To address the need for productive, year-round food production systems in remote, northern communities, the first phase of the ‘AgriDome Feasibility Study’ was conducted at Yukon College during the winter and spring of 2015. The AgriDome consisted of an insulated dome, vertical hydroponics systems and partially automated plant production that aimed to reduce the inputs of power, water and labour in order to reduce the cost of producing vegetables in harsh, northern environments. The results of this study demonstrated that the AgriDome was able to exceed expectations by significantly reducing heating and water expenditures while producing a variety of plants and vegetables. Total average power expenditures over the course of the study were 1.9 kWhr (continuous) and water usage was less than 1000 L/mo to support nearly 800 plants. However, overall productivity needed to be improved in order to demonstrate the feasibility of the AgriDome systems.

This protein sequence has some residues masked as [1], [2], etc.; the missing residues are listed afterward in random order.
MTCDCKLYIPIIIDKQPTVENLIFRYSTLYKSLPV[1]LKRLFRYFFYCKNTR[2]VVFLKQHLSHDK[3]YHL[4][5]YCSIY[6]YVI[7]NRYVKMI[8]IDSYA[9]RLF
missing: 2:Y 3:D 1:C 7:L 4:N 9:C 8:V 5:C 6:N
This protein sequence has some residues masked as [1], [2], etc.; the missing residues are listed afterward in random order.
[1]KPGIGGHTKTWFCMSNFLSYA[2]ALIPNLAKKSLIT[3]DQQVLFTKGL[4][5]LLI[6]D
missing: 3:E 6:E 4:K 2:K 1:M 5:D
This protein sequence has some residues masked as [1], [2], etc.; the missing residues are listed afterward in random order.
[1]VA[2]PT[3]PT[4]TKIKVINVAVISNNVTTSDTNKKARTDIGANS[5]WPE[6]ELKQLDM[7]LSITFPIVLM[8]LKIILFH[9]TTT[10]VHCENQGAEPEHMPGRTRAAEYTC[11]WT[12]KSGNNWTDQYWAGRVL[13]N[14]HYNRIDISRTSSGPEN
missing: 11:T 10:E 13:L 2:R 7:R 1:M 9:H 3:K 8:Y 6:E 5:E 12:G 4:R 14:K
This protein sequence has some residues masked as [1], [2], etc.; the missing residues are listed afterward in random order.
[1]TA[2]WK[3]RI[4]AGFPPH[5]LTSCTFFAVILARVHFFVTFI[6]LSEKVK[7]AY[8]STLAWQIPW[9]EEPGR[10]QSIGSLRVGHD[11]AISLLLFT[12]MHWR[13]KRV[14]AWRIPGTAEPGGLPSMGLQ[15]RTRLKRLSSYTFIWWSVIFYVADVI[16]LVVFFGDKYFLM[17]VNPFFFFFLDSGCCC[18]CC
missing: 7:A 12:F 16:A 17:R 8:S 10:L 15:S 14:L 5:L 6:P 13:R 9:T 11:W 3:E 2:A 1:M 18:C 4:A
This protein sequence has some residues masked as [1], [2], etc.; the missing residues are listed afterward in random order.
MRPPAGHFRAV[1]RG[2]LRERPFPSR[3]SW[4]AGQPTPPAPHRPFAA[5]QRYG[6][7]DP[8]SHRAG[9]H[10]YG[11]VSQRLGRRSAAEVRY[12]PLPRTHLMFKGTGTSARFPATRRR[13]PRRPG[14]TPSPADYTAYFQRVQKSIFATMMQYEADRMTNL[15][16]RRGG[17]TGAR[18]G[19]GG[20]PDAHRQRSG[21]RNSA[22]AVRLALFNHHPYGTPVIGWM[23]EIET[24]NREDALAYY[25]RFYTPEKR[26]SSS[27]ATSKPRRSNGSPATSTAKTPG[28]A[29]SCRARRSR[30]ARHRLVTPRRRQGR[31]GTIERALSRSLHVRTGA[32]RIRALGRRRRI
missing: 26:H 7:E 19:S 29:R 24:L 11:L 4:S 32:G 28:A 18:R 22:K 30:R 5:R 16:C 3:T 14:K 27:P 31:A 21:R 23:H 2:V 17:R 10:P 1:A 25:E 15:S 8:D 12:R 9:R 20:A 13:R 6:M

With support from Yukon Agriculture’s ‘Growing Forward2’ program, continued support from Yukon Research Centre – Cold Climate Innovation and contributions from Agri-Arctic, this study continued until January 31st, 2016. The objective of this phase of the feasibility study was to improve practices and continue to develop the AgriDome’s systems to boost productivity to acceptable levels.
This final phase managed to boost production of a variety of plants and vegetables and led to the development of an upgraded vertical hydroponics system that is presently being constructed in Hay River, NWT.